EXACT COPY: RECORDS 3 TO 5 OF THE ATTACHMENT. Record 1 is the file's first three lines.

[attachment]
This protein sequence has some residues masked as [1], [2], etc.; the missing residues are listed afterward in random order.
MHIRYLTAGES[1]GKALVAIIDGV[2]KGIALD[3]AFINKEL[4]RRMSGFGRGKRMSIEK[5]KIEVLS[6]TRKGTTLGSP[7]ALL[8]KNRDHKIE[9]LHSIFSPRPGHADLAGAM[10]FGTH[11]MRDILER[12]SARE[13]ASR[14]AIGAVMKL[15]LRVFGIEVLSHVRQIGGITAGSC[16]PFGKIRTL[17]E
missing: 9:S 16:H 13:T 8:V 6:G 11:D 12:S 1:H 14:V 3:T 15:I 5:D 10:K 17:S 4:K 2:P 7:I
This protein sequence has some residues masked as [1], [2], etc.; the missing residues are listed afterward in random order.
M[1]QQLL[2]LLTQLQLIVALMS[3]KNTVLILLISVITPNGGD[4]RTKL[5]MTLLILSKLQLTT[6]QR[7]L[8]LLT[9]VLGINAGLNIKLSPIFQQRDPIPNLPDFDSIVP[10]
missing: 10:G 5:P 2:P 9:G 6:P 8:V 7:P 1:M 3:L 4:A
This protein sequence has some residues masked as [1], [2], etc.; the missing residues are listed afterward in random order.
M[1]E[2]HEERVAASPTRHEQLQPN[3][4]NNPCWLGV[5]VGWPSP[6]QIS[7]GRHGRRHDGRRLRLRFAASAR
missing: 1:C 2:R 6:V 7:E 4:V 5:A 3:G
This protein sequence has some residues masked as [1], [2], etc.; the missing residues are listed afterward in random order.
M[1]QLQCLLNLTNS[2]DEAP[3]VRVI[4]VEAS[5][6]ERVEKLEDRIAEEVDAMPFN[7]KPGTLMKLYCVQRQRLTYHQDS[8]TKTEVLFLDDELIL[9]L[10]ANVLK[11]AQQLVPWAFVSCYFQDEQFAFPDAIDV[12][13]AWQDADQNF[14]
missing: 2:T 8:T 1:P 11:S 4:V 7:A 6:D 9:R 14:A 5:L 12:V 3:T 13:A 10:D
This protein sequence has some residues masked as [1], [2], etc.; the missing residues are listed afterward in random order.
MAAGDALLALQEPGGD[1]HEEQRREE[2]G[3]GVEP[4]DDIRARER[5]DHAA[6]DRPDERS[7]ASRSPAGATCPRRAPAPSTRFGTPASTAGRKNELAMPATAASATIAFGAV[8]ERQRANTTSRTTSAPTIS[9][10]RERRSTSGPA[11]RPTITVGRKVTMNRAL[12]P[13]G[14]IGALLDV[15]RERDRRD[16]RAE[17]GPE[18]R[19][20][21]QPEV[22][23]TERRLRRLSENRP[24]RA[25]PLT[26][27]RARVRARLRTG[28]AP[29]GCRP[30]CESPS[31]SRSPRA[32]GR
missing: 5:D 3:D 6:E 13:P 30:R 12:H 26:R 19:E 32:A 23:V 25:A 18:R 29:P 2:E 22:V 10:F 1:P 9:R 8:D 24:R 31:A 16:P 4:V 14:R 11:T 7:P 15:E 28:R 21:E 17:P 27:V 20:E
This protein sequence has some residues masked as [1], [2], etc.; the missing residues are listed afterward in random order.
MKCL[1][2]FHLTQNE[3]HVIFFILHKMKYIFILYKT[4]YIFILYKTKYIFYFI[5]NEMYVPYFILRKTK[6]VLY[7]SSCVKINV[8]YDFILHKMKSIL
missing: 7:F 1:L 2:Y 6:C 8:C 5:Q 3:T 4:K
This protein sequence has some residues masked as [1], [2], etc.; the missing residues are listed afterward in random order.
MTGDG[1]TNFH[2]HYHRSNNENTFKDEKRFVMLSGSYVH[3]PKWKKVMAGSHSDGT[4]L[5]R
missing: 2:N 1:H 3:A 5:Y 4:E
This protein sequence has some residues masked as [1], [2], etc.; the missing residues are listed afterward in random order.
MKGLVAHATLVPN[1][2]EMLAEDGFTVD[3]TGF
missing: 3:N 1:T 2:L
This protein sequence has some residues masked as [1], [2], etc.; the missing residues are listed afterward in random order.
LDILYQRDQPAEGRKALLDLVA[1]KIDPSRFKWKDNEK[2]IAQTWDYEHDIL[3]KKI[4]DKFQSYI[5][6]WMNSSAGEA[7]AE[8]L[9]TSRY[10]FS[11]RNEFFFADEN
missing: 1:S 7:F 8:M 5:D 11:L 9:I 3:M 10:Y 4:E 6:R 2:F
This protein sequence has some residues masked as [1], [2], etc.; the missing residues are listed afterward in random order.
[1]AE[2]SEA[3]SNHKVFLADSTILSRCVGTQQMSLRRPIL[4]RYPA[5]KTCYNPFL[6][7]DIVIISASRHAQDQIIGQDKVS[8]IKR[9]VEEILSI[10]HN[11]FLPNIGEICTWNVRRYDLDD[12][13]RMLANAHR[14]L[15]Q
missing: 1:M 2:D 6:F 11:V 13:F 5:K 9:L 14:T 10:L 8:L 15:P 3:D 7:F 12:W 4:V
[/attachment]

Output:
This protein sequence has some residues masked as [1], [2], etc.; the missing residues are listed afterward in random order.
M[1]E[2]HEERVAASPTRHEQLQPN[3][4]NNPCWLGV[5]VGWPSP[6]QIS[7]GRHGRRHDGRRLRLRFAASAR
missing: 1:C 2:R 6:V 7:E 4:V 5:A 3:G
This protein sequence has some residues masked as [1], [2], etc.; the missing residues are listed afterward in random order.
M[1]QLQCLLNLTNS[2]DEAP[3]VRVI[4]VEAS[5][6]ERVEKLEDRIAEEVDAMPFN[7]KPGTLMKLYCVQRQRLTYHQDS[8]TKTEVLFLDDELIL[9]L[10]ANVLK[11]AQQLVPWAFVSCYFQDEQFAFPDAIDV[12][13]AWQDADQNF[14]
missing: 2:T 8:T 1:P 11:S 4:V 7:A 6:D 9:R 14:A 5:L 12:V 3:T 13:A 10:D
This protein sequence has some residues masked as [1], [2], etc.; the missing residues are listed afterward in random order.
MAAGDALLALQEPGGD[1]HEEQRREE[2]G[3]GVEP[4]DDIRARER[5]DHAA[6]DRPDERS[7]ASRSPAGATCPRRAPAPSTRFGTPASTAGRKNELAMPATAASATIAFGAV[8]ERQRANTTSRTTSAPTIS[9][10]RERRSTSGPA[11]RPTITVGRKVTMNRAL[12]P[13]G[14]IGALLDV[15]RERDRRD[16]RAE[17]GPE[18]R[19][20][21]QPEV[22][23]TERRLRRLSENRP[24]RA[25]PLT[26][27]RARVRARLRTG[28]AP[29]GCRP[30]CESPS[31]SRSPRA[32]GR
missing: 5:D 3:D 6:E 13:P 30:R 12:H 26:R 19:E 32:A 23:V 25:A 18:R 29:P 2:E 22:V 10:F 1:P 9:R 8:D 24:R 31:A 16:P 4:V 14:R 11:T 7:P 15:E 28:R 21:E 17:P 27:V 20:E